It was a dark and cold Saturday evening – the first winter storm of the 2021 – when my text message alert went off. The text message was simple, “Are you the ring finder?” I answered affirmatively. Sam Owen’s wife had just lost her wedding ring, in a snow storm, at 4200 feet in elevation at the Sunriver Resort.
I suggested that he call. Emily, his wife, was quick to respond. On the phone, she told me that they were vacationing at the Oregon resort, playing in the snow behind the vacation home, building snowmen and having snowball fights, when she realized her wedding ring was missing. She was reasonably certain that it was in a specific area…they really hadn’t gone anywhere else during the day.
It was already dark at 545pm. The snow had started in earnest about an hour prior. There was more than an inch on the ground at my house, 45 minutes away. Sunriver is significantly higher in elevation than my home in Sisters, Oregon. The National Weather Service Advisory said expect 11-21 inches of snow and wind gusts to 50 miles per hour from 4pm to 10am. Time was definitely not on our side. In addition, I was booked at an educational event all the next day.
I told Emily I’d make the trek to Sunriver this evening, that it was probably the best chance of finding the ring promptly. She seemed relieved that we could jump on it quickly. I hurriedly grabbed my gear and headed to Sunriver.
The drive to Sunriver was harrowing…3-4 inches of heavy shush covered most of the roadway. Oregon Department of Transportation was obviously having trouble keeping up with the heavy snowfall. Traffic was moving slowly and slush streams from approaching semi-trucks were cascading over the divided center median into on oncoming traffic. It took a long hour to arrive.
Emily greeted us on the street. Sunriver had more snow than my house, probably 4-5 inches and accumulating fast, and definitely colder due to the elevation. The temperature was 23 degrees and falling rapidly. I pulled out my gear and fired it up. Emily gave us a quick lay-of-the-land.
The remnants of the snowman were easy to spot – a crumbly pile of compacted snowman parts now strewn in a lose pile as if met by tackling dummy practice during the snowball fight. The rest of the area was open, blanketed by several inches of fresh now…and more coming down by the minute.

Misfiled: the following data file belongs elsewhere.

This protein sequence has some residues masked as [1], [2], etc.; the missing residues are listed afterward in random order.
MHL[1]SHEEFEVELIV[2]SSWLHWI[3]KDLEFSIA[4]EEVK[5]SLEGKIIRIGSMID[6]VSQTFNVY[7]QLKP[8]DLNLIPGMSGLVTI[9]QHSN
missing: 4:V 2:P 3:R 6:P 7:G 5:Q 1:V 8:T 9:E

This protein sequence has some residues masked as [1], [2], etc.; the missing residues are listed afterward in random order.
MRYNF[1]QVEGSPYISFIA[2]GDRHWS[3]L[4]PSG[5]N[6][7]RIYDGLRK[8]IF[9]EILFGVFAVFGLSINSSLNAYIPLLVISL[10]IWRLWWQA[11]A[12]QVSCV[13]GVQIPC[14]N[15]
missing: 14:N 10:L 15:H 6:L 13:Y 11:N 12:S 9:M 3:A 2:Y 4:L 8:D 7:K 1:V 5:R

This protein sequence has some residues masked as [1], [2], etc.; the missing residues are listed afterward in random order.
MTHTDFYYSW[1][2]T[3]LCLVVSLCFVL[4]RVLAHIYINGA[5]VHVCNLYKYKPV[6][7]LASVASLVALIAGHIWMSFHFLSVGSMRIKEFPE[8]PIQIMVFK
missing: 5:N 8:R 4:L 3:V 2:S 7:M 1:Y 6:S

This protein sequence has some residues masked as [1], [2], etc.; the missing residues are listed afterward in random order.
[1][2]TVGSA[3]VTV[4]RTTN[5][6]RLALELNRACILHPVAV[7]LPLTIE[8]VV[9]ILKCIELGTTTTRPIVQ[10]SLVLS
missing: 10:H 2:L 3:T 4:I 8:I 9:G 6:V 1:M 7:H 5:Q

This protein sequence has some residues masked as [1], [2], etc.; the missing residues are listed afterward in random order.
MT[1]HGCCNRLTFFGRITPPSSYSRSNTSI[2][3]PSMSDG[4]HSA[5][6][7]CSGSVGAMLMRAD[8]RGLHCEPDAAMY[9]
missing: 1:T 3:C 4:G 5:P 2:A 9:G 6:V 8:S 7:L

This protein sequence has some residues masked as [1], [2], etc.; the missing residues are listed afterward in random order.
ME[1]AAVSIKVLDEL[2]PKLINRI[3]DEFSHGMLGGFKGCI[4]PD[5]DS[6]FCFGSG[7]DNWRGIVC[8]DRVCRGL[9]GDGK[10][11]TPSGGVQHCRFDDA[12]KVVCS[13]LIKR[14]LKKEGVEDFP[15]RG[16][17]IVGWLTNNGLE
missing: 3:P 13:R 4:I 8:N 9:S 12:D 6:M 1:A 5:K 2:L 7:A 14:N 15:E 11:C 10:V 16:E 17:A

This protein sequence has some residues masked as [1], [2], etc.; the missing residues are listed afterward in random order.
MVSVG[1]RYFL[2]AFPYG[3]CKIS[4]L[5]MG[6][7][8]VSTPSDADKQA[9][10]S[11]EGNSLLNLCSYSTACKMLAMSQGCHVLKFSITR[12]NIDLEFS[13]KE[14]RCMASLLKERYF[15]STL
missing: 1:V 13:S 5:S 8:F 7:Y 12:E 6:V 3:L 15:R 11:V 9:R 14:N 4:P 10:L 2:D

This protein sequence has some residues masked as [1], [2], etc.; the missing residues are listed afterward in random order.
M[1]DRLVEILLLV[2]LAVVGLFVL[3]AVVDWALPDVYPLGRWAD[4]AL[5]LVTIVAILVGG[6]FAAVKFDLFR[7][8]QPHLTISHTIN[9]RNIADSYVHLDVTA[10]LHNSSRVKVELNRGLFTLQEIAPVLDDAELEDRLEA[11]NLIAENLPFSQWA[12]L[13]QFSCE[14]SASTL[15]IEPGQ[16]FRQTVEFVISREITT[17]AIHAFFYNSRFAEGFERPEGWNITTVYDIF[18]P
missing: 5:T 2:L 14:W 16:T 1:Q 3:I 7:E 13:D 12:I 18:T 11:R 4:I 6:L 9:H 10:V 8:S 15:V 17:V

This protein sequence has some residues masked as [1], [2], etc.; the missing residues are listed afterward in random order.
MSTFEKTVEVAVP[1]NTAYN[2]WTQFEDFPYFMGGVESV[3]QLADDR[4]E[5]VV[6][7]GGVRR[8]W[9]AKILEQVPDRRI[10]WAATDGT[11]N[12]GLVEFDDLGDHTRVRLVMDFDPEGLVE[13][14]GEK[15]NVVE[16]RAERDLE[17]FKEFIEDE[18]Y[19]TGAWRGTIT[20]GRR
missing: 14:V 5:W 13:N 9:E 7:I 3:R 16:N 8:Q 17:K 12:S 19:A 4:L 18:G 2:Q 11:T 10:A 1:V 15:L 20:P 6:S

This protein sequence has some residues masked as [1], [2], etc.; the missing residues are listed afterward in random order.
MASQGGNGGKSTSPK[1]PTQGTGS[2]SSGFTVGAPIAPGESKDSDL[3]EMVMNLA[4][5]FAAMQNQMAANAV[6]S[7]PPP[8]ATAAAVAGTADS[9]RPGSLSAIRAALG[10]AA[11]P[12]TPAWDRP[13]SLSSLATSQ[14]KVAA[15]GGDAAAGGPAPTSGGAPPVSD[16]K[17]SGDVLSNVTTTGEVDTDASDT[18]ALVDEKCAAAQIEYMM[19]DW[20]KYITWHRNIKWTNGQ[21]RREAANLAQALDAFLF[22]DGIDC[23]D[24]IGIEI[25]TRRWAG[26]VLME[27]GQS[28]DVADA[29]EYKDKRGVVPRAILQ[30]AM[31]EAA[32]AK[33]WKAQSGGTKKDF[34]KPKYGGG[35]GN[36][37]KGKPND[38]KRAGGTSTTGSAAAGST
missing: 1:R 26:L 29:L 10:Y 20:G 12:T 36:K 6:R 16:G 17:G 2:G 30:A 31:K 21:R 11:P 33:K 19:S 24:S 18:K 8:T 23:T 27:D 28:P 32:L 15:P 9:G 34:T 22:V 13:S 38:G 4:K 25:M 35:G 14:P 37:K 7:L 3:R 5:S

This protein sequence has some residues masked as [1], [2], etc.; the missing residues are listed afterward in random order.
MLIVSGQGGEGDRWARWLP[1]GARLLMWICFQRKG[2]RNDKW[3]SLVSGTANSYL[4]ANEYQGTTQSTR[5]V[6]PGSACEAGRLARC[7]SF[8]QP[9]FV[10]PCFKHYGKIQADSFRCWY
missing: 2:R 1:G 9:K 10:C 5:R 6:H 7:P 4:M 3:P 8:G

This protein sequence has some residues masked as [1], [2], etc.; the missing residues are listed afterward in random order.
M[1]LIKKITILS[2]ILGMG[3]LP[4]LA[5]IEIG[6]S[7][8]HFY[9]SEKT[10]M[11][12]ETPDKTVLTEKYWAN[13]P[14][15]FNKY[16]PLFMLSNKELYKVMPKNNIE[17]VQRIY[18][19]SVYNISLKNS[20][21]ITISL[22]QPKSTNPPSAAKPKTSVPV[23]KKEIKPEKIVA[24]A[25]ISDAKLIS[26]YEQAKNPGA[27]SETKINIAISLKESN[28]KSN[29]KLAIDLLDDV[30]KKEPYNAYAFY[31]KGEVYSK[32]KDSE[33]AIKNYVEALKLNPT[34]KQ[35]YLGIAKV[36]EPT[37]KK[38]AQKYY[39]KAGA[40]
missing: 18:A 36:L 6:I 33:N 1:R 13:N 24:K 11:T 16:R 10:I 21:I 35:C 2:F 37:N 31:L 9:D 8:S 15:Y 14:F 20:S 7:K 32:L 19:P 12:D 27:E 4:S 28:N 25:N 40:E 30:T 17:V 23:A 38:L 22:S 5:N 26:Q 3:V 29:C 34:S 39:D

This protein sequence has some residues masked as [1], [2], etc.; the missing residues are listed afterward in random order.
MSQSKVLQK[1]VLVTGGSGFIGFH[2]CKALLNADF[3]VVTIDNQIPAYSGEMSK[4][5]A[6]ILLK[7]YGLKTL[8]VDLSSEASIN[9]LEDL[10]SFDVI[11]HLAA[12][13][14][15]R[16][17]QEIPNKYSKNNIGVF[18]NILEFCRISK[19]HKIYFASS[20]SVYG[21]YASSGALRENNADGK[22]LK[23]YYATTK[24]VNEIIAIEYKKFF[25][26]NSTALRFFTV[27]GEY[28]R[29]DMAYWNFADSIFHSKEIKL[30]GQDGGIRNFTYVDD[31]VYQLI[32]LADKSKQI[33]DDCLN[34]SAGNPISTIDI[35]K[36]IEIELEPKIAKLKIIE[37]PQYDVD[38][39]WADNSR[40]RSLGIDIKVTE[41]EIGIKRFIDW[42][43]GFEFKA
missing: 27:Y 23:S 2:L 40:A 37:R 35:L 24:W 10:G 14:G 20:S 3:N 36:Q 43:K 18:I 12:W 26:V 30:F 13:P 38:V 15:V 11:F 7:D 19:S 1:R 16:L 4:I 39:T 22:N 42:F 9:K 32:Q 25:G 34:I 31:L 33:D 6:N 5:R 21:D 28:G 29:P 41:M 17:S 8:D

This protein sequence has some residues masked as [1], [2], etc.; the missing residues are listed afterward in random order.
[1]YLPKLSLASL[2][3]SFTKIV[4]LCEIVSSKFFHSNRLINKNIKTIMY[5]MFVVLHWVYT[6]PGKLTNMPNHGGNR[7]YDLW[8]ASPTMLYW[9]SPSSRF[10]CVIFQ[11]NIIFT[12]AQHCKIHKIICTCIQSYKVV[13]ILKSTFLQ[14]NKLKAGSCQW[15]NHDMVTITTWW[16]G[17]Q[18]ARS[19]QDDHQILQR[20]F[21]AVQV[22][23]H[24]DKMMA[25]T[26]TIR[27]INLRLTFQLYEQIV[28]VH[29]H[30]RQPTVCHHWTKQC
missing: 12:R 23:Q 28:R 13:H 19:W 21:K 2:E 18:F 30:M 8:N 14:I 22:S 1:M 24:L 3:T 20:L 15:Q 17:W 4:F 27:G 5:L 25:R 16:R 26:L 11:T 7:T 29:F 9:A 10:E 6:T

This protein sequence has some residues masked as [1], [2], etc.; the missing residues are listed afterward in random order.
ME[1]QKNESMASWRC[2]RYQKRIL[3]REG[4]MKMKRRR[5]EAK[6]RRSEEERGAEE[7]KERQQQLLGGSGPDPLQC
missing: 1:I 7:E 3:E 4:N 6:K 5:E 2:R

I focused on the snowman first – back and forth, up and down. I thought I might get lucky. Generally,
lost rings are found in the area with the most activity. Certainly, the building of the snowman took more effort than the other activities. No luck!
So, I began a grid pattern. Up and down, across the open space. 6 feet paths, back and forth. Making sure to overlap both the swing of my coil and the median between my journey east and back to the west. Wow, a lot of metal in the ground. I could hear bottle caps, coins, pull tabs and sprinkler heads. This open space was obviously a well-used, grassy area during the warm summer months. This winter night however, the ground under the snow was frozen solid. It was easy to sweep the snow away and re-swing the area to see if the target was still there. If it was, it meant is was buried in the frozen earth and not the target we were looking for. Our target would be in the soft snow, or lying on top of the frozen ground.
Back and forth. 6 foot swaths. Up, down and up again. The temperature was dropping and my hands were starting to tingle even though I was using gloves. Back to the east, then the west again, making sure to overlap swings. Brushing snow away intermittently to check a target here and there. I was covering and area the size of a small soccer field.
Thud – goes my detector. Thud, thud, thud. Gold makes a significant sound. Not a high-pitched ring or chime like you’d expect…that’s silver or aluminum. It a thud. A somewhat dull mid-tone, but heavy.
Yes, there it is, again, again. Thud, thud, thud. I didn’t have to sweep this time. In fact, I didn’t want to sweep and risk damaging the ring. I bent down with my pin pointer and quickly located the source, excitedly. With the other had a plunged for a handful of snow and checked it with my pin pointer…yes, it was in my hand now.
Quickly crumbling the snow in my hand let most of the lose snow fall between my fingers and revealed a beautiful, ice-encrusted white gold pave ring with beautiful center stone. As I handed it back to Emily she was speechless, giddy and questioning – all at the same time…it was a stutter in disbelieve, “Did you, is that….REALLY!!!! Oh my.”
It’s always fun to return a lost item to the owner – especially something with as much sentimental value as a wedding ring. They are always hugely appreciative, often having given up hope of ever seeing it again. Often, I’m certain, I’m as excited as they are.
The trip home in on the snow-hazard roadways was uneventful. I nice leisurely drive, unlike the initial rush to beat the elements. Time to decompress, warm my hand and be thankful that another item of significant, and intrinsic value was not lost forever.
Congratulations Sam and Emily. I often feel that when I am successful finding a lost wedding ring it means you have a beautiful and lasting marriage.